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Sep 22nd
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Reviews and Times

Film - Reviews and Times

The Bold and the Badass

The Bold and the Badass

In ‘Grindhouse,’ Freddy Rodriguez morphs into one fiery little torpedo

He went from playing a befuddled undertaker’s assistant in the cable hit Six Feet Under to slowly becoming a memorable presence on the big screen. His name is Freddy Rodriguez and after watching Grindhouse, the cinematic double whammy from directing titans Quentin Tarantino and Robert Rodriguez, you bound to remember him. Last seen playing a compassionate busboy in the critical hit Bobby—he also turned heads playing a struggling immigrant in Fast Food Nation—Rodriguez warp speeds past his typically “Mr. Nice” demeanor to  fully embody a machine-gun totin’ wild man opposite sexy siren Rose McGowan in Rodriguez’s segment of Grindhouse. In a round table interview with journalists, Rodriguez bares all.

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Film - Reviews and Times

Captivating Kennedy

Captivating Kennedy

The ’60s, RFK and the hope for great change blend well in a moving ‘Bobby’

There are people out there who will criticize writer director Emilio Estevez’s Bobby. I’m not one of those people.
Bobby is an extraordinary movie for a number of reasons. For starters, you know within the first few frames what Mr. Estevez is doing. He wants you to absorb the legacy of the Robert F. Kennedy. He wants you to hear the late senator’s words. He wants you see his face in old footage, where the man is often seen gracefully interacting with the people of 1968, all of whom appear to have hung their very last hopes on Kennedy’s idealism.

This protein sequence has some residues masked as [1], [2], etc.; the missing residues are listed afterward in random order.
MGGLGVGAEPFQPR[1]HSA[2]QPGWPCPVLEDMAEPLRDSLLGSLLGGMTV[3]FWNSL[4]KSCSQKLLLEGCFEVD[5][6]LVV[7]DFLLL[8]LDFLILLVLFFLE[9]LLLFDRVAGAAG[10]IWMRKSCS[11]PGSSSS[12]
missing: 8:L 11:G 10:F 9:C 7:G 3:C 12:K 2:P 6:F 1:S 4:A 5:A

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Film - Reviews and Times

Super-sized ‘Nation’

Super-sized ‘Nation’


‘Fast Food Nation’ author Eric Schlosser ponders the big-screen version of his best-selling read

There’s nothing daring about putting creativity on the side rather than having it be the juiciest of part of a celluloid meal. Fortunately, Fast Food Nation doesn’t do that. In fact, it’s a savory cinematic outing.

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Film - Reviews and Times

John Cameron Mitchell: Shortbus it

John Cameron Mitchell: Shortbus it

The Hedwig alum opens up—real wide

If you think John Cameron Mitchell turned heads—or was it wigs?—earlier this decade with the film version of his stage hit, Hedwig and The Angry Inch, you really haven't seen anything yet. In Shortbus, a hypnotic, visual, soul-stirring, gem, the writer-director takes audiences inside the lives of fractured twentysomethings desperate to find deep connection. Most try to find it via sex. But the allure proves futile. In one of the artists' most daring feats, he boldly illuminates what haunts us beyond the sheets.

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Film - Reviews and Times

Embracing Amy